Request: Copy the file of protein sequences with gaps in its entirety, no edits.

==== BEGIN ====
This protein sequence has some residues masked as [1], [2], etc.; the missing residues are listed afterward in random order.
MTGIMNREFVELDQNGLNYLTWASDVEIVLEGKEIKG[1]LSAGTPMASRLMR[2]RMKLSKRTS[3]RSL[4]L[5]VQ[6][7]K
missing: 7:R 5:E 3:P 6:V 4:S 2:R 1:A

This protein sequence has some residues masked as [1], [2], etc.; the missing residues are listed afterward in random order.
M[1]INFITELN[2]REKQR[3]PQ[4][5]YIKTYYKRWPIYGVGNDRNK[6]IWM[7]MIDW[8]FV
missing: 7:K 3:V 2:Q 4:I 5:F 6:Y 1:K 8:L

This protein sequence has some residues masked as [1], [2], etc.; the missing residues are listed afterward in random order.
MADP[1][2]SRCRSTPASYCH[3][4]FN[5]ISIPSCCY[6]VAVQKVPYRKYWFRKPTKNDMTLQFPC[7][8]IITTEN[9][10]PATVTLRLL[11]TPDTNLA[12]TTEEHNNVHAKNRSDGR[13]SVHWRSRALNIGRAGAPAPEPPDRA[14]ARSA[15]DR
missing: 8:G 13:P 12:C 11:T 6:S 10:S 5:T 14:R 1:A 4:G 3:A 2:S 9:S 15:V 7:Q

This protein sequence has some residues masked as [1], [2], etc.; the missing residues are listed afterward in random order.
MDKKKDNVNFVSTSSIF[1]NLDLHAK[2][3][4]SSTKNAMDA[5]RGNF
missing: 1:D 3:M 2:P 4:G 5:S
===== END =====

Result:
This protein sequence has some residues masked as [1], [2], etc.; the missing residues are listed afterward in random order.
MTGIMNREFVELDQNGLNYLTWASDVEIVLEGKEIKG[1]LSAGTPMASRLMR[2]RMKLSKRTS[3]RSL[4]L[5]VQ[6][7]K
missing: 7:R 5:E 3:P 6:V 4:S 2:R 1:A

This protein sequence has some residues masked as [1], [2], etc.; the missing residues are listed afterward in random order.
M[1]INFITELN[2]REKQR[3]PQ[4][5]YIKTYYKRWPIYGVGNDRNK[6]IWM[7]MIDW[8]FV
missing: 7:K 3:V 2:Q 4:I 5:F 6:Y 1:K 8:L

This protein sequence has some residues masked as [1], [2], etc.; the missing residues are listed afterward in random order.
MADP[1][2]SRCRSTPASYCH[3][4]FN[5]ISIPSCCY[6]VAVQKVPYRKYWFRKPTKNDMTLQFPC[7][8]IITTEN[9][10]PATVTLRLL[11]TPDTNLA[12]TTEEHNNVHAKNRSDGR[13]SVHWRSRALNIGRAGAPAPEPPDRA[14]ARSA[15]DR
missing: 8:G 13:P 12:C 11:T 6:S 10:S 5:T 14:R 1:A 4:G 3:A 2:S 9:S 15:V 7:Q

This protein sequence has some residues masked as [1], [2], etc.; the missing residues are listed afterward in random order.
MDKKKDNVNFVSTSSIF[1]NLDLHAK[2][3][4]SSTKNAMDA[5]RGNF
missing: 1:D 3:M 2:P 4:G 5:S